To extent I understand SQL, yes. Max aggregates into a single row with a single column when one or many rows are present in foo, and the outer coalesce selects 0 over the returned null when the table is empty. The only difference between this and the real code are the number of columns in the tables, and the column names. –  Nolan Aug 24 '11 at 19:24

Do they have the database compatibility mode set correctly? I'd check all the database options and compare them to what you expect from your systems.

share|improve this answer
    
It runs OK for me on 80, 90, 100 on an R2 install. Was my first thought. –  gbn Aug 24 '11 at 19:17
1  
Which compatibility mode setting are you referring to specifically? I don't have direct access to the system in question because of legal requirements on access control. –  Nolan Aug 24 '11 at 19:18
    
The database compatibility mode. Failing that I think we'll need more actual code to see what's going on. –  mrdenny Aug 24 '11 at 19:26

Wow, I have never used INSERT with a sub-SELECT in that way. This is what I would have done:

insert into foo 
select 
    coalesce(max(foo_id),0) + 1,
    2,
    'foo two'
from foo

That is, after all, the exact purpose for which that statement was made!

Or, if you absolutely demand to use the VALUES clause, you could try:

DECLARE @MaxId INT
SELECT 
    @MaxId = coalesce(max(foo_id),0) + 1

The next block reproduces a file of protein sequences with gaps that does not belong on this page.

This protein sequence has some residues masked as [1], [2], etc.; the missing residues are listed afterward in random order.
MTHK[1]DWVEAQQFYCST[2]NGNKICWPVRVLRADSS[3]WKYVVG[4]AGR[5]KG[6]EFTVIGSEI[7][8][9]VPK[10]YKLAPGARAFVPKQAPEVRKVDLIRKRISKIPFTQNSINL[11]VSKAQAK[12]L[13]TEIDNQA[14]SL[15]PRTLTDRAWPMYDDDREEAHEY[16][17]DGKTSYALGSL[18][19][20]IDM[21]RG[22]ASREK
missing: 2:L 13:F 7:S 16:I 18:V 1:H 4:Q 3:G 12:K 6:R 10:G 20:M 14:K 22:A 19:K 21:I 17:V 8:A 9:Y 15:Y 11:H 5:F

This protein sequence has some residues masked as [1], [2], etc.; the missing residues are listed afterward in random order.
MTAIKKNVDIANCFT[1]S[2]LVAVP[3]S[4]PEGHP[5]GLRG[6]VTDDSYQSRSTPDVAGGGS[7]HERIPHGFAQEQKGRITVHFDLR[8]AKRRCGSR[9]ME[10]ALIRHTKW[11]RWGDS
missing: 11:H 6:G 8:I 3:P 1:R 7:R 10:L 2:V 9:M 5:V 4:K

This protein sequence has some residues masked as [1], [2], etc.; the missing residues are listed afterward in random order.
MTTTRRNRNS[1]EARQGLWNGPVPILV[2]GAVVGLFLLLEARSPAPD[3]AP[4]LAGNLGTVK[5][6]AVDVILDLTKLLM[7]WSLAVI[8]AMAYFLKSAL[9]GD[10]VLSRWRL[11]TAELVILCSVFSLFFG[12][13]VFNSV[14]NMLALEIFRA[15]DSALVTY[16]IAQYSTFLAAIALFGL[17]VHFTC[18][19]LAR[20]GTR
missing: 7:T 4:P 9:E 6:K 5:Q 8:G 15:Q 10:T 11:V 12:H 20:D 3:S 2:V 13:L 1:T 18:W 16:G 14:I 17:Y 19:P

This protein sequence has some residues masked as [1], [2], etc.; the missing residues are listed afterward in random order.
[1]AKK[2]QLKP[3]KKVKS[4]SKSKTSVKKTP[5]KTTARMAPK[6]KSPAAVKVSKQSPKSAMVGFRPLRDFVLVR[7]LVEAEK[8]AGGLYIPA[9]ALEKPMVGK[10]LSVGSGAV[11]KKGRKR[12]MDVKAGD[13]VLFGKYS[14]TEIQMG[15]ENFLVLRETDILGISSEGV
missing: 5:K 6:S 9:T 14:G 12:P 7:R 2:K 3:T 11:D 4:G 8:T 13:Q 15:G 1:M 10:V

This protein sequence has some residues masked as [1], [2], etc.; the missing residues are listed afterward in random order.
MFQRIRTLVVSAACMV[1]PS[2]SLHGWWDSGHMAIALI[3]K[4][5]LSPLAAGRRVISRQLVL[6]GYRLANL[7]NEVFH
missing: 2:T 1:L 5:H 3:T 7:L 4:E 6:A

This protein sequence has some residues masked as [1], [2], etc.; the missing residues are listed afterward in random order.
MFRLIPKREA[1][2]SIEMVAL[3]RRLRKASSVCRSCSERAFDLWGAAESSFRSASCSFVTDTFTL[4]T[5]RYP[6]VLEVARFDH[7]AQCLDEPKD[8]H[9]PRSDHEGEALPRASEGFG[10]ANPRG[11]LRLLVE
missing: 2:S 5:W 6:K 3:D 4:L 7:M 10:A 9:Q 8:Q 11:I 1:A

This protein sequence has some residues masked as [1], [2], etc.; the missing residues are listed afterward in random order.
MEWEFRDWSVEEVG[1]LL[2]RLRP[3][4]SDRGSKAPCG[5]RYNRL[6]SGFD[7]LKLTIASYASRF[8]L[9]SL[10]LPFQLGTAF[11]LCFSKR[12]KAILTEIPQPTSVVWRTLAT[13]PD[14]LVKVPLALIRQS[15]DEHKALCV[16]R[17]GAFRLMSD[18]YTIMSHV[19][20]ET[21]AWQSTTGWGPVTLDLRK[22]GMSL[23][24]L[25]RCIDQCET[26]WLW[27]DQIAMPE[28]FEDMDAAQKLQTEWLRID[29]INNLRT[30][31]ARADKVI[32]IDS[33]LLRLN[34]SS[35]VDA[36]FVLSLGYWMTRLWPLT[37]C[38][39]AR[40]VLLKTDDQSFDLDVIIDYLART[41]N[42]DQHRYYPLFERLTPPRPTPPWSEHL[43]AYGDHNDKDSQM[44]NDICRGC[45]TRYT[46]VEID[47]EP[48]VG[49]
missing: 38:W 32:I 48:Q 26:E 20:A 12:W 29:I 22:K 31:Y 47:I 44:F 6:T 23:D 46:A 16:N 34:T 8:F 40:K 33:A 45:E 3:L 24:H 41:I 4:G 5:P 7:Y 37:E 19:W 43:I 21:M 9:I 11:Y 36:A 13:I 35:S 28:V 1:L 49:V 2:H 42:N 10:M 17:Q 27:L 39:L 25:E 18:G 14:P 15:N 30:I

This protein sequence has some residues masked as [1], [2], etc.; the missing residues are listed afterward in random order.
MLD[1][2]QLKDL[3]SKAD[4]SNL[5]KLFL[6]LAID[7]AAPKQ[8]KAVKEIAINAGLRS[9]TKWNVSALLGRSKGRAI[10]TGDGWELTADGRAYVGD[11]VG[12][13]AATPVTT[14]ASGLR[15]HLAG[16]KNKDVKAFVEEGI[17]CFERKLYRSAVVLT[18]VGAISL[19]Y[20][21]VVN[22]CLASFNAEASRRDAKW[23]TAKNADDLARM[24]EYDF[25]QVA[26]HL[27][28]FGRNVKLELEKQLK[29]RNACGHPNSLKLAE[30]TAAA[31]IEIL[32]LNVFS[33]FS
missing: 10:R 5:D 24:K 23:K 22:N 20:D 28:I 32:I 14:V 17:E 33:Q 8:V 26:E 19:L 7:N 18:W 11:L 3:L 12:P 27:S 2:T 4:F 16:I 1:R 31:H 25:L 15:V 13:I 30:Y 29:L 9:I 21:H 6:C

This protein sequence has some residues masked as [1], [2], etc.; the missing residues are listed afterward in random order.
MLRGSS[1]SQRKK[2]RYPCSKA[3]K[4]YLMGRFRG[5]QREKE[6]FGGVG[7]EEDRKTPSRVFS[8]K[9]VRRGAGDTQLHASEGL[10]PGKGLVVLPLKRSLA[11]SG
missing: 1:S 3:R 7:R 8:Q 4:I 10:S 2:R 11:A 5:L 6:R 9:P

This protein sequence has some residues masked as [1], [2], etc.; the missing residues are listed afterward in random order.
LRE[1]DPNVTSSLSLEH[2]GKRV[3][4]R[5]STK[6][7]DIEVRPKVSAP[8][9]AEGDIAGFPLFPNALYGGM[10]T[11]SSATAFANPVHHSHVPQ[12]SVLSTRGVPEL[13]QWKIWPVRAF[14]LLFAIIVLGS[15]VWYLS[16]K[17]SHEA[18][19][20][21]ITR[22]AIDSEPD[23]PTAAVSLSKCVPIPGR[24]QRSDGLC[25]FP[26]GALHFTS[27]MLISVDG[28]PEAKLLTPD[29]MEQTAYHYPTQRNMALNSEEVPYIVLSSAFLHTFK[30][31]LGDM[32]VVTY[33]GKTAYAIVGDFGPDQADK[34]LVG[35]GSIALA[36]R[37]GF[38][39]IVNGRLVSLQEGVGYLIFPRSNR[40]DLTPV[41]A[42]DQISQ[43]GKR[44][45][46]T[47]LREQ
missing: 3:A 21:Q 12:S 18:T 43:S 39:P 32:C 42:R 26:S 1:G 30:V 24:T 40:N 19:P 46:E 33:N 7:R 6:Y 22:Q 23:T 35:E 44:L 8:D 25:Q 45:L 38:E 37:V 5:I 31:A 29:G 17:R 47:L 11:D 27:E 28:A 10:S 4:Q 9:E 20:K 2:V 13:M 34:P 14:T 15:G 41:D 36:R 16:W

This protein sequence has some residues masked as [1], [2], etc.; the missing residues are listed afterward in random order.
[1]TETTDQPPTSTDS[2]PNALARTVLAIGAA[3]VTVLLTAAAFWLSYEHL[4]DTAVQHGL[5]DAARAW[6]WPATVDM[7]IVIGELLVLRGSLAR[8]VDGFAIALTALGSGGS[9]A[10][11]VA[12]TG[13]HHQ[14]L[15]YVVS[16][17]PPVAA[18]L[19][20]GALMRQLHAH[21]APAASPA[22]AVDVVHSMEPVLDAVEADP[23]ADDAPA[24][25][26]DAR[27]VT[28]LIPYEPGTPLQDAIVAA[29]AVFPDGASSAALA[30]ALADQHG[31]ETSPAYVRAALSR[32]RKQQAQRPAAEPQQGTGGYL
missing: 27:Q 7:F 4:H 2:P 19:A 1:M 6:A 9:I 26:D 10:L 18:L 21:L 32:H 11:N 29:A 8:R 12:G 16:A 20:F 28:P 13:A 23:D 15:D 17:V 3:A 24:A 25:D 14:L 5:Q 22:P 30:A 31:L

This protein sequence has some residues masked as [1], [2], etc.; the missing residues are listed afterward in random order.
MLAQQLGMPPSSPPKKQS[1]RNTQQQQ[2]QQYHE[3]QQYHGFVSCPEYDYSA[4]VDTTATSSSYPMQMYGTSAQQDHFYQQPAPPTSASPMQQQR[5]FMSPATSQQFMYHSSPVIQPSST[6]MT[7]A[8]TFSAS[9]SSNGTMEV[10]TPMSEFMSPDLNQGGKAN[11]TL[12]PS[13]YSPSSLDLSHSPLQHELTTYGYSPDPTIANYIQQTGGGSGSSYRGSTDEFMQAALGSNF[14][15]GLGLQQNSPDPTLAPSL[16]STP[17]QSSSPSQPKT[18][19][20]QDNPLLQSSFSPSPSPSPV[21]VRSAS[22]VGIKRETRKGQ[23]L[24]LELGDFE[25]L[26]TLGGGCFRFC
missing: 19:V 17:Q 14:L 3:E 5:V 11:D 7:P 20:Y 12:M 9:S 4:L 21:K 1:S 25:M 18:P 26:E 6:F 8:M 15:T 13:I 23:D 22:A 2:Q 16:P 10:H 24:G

FROM foo

INSERT INTO foo 
VALUES (
    @MaxId
    2,
    'foo two')

I've never seen the "subqueries are not allowed in t his context" error, but I always use one of those two formats above (primarily the first on).


Regarding why this error is happening: SQL Server thinks that the sub-select will return more than one row. Whether it will or not is beside the point. When SQL Server tries to parse the T-SQL for this statement, it is expecting multiple rows.

One more possibility is that you could add "TOP 1" to let SQL Server know that this will return only one row. Personally, though, I would rather have the strange statement fixed than see a hacky workaround put in place. But that's just my opinion.

share|improve this answer
    
thanks, we actually sent something like the latter as a manual workaround to the client yesterday. The question still at hand is why did the insert with subselect fail in the first place? It works fine for us, on the same version as the failing client server (SQL Server 2008 R2). –  Nolan Aug 25 '11 at 13:31

How about this:

    insert into foo (foo_id,foo_type_id,foo_name)
    VALUES (
    (select coalesce(max(foo_id),0) + 1 from foo),
    2,
    'foo two'
    )

This should also work:

insert into foo
select coalesce(max(foo_id),0) + 1, 2,'foo two' from foo
share|improve this answer
    
I'll ask the client to try that manually out of curiosity, but the max() should already keep the statement from returning more than one row. –  Nolan Aug 24 '11 at 21:18
    
You're right. I missed the max completely.--Edited. –  Kenneth Aug 24 '11 at 21:21
    
I can try using insert into..select instead, but I was hoping to understand why something that works on multiple installs here fails for our client with the same SQL Server version. –  Nolan Aug 24 '11 at 21:42